Take a ride in the countryside near an urban area, look at some prime parcel containing a housing subdivision or strip mall, and you're likely to say, "that used to be a farm." What you want to be saying, should be saying for the general good, is, "that is a farm." Local land conservancies, like the one in Columbia County , make that prospect more likely.
New York state has lost almost half a million acres of farmland to development in the past 25 years. The reasons have to do not only with rising land prices, but rising ages on the part of farmers. Many are 55 or older and, especially if their children have no interest in farming (as more and more don't), it's quite tempting to carve up the farm or sell it outright to a developer offering wheelbarrows full of money, and retire.
At the same time, there's a new generation interested in growing locally grown organic vegetables, fruit, meat, cheese and milk. And there's a growing market for these items at urban green markets and restaurants. But these fledgling farmers generally can't afford the price of admission to the business -- i.e., the purchase of agricultural land at prices inflated by development pressures.
This is where non-profit land conservancies come in. Often they'll buy conservation easements in which a farmer gives up development rights in return for a lump sum or annual payment, and promises to keep the land available for farming.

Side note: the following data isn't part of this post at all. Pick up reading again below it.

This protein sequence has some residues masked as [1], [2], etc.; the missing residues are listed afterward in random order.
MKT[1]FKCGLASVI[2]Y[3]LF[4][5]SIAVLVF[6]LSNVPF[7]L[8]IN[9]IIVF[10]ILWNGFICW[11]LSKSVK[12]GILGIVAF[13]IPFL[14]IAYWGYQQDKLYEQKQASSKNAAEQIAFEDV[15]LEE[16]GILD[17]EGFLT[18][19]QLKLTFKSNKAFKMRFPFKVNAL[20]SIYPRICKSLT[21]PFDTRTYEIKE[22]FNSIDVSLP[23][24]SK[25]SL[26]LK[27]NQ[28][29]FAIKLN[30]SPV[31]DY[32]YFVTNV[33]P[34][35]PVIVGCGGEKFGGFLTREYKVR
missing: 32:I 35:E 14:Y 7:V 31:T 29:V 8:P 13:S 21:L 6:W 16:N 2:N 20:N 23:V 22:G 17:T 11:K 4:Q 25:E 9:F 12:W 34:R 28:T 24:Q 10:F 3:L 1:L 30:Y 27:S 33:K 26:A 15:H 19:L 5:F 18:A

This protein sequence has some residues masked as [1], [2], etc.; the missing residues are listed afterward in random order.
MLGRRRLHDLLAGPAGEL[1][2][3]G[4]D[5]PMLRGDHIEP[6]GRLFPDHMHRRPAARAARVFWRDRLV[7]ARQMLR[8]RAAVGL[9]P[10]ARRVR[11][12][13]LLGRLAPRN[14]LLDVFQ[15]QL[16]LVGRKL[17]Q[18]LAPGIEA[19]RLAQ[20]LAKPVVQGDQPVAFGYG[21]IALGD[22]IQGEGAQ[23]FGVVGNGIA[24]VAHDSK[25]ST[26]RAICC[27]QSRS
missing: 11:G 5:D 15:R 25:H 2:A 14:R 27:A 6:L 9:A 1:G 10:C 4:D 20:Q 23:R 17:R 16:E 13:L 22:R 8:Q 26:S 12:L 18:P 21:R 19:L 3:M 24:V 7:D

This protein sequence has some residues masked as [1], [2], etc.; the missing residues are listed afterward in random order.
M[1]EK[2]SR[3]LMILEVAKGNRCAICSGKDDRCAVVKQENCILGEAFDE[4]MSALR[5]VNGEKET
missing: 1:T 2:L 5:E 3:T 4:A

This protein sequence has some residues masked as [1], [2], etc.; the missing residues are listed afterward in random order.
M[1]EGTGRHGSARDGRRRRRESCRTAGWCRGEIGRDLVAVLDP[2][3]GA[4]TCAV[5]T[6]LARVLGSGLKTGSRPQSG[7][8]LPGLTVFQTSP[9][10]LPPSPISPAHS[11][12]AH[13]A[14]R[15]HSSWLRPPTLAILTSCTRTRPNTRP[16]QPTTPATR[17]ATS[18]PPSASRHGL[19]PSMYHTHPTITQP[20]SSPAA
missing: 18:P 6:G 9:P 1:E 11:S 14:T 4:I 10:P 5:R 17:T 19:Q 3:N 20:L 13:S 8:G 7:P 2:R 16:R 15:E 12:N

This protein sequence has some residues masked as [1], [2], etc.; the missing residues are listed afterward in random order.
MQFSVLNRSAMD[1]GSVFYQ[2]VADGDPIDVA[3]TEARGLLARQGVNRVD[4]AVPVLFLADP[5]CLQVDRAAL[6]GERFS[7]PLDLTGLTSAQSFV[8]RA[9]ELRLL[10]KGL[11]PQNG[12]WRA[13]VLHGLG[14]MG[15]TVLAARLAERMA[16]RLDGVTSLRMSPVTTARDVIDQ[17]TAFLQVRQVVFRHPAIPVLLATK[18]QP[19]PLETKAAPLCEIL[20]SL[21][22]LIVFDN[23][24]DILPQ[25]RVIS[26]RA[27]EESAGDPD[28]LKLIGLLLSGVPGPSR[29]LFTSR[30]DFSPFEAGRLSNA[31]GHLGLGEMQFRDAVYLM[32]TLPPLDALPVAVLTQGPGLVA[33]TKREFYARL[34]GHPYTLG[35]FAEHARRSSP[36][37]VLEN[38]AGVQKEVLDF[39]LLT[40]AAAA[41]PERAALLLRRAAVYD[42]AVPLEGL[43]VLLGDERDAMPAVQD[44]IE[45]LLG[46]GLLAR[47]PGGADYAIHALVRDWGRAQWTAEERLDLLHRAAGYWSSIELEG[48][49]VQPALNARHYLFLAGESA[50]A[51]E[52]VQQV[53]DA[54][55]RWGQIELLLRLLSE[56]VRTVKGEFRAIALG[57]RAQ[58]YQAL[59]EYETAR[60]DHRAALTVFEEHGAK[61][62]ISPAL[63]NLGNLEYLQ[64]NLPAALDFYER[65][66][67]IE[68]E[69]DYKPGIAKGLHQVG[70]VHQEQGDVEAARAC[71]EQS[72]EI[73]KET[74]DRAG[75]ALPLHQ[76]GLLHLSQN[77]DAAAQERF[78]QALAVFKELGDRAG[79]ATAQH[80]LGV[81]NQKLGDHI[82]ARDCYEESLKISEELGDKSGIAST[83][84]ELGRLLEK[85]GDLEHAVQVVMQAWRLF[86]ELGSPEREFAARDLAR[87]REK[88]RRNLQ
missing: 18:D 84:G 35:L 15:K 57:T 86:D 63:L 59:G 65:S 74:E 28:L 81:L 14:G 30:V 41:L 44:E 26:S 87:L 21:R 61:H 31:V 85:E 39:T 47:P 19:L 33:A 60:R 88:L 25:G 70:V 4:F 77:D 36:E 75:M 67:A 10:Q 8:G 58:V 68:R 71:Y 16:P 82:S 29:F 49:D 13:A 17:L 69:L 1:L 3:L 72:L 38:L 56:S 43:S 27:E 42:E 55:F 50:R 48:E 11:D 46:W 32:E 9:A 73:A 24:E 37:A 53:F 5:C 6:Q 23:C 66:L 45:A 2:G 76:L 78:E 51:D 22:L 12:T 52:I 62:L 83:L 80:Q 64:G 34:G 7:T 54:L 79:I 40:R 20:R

The Columbia Land Conservancy has plenty of such easements, but also a program begun in 2009 that matches willing landowners and farmers. Some of the landowners are urbanites who have second homes and would like to lease some acreage to someone who will farm it. Others are farmers whose land has been in the family for generations and would like it to continue to be farmed rather than developed. In most cases, the land conservancy will help negotiate a lease between the farmer and landowner, with the terms varying depending on the needs of both.
The program is not only preserving farmland, but keeping a rural economy going while providing nutritious, local food grown in a sustainable way. The matching program already has about 85 landowners and 65 farmers. That bodes well for the lovely, rolling countryside of Columbia County , which is extremely vulnerable to development pressure.